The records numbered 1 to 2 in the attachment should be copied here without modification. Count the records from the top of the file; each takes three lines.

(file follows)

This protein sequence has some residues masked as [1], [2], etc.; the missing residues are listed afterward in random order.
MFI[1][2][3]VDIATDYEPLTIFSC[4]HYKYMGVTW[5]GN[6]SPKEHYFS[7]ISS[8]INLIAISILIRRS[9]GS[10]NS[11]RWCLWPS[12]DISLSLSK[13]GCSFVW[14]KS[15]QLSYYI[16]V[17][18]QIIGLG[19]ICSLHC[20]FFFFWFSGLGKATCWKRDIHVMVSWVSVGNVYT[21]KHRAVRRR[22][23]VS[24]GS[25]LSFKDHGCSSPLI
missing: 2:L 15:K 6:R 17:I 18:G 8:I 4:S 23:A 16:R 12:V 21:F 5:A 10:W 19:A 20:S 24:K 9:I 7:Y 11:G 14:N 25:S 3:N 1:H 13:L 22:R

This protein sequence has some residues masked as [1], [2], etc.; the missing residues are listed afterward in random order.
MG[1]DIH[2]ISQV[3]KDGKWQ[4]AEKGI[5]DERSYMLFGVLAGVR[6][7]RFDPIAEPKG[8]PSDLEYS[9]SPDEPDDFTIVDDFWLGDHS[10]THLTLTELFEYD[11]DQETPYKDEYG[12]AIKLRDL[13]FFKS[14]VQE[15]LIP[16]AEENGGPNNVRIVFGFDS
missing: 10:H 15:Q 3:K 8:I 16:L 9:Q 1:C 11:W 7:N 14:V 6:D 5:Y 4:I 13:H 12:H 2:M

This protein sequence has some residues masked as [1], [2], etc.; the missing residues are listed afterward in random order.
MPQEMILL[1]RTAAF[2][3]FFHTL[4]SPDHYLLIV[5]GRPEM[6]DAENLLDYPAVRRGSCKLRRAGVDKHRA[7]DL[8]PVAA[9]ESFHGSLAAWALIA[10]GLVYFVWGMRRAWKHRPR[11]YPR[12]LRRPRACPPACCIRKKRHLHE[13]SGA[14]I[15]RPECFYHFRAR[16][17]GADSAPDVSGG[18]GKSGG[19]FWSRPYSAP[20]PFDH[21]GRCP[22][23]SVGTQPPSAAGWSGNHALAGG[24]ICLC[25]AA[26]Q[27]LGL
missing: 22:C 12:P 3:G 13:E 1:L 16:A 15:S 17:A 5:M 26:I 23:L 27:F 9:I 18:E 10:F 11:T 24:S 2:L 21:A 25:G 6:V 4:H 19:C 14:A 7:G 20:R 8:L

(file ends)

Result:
This protein sequence has some residues masked as [1], [2], etc.; the missing residues are listed afterward in random order.
MFI[1][2][3]VDIATDYEPLTIFSC[4]HYKYMGVTW[5]GN[6]SPKEHYFS[7]ISS[8]INLIAISILIRRS[9]GS[10]NS[11]RWCLWPS[12]DISLSLSK[13]GCSFVW[14]KS[15]QLSYYI[16]V[17][18]QIIGLG[19]ICSLHC[20]FFFFWFSGLGKATCWKRDIHVMVSWVSVGNVYT[21]KHRAVRRR[22][23]VS[24]GS[25]LSFKDHGCSSPLI
missing: 2:L 15:K 6:R 17:I 18:G 8:I 4:S 23:A 16:R 12:V 21:F 5:A 10:W 19:A 20:S 24:K 9:I 7:Y 11:G 14:N 25:S 3:N 1:H 13:L 22:R

This protein sequence has some residues masked as [1], [2], etc.; the missing residues are listed afterward in random order.
MG[1]DIH[2]ISQV[3]KDGKWQ[4]AEKGI[5]DERSYMLFGVLAGVR[6][7]RFDPIAEPKG[8]PSDLEYS[9]SPDEPDDFTIVDDFWLGDHS[10]THLTLTELFEYD[11]DQETPYKDEYG[12]AIKLRDL[13]FFKS[14]VQE[15]LIP[16]AEENGGPNNVRIVFGFDS
missing: 10:H 15:Q 3:K 8:I 16:L 9:Q 1:C 11:W 7:N 14:V 6:D 5:Y 4:I 13:H 12:H 2:M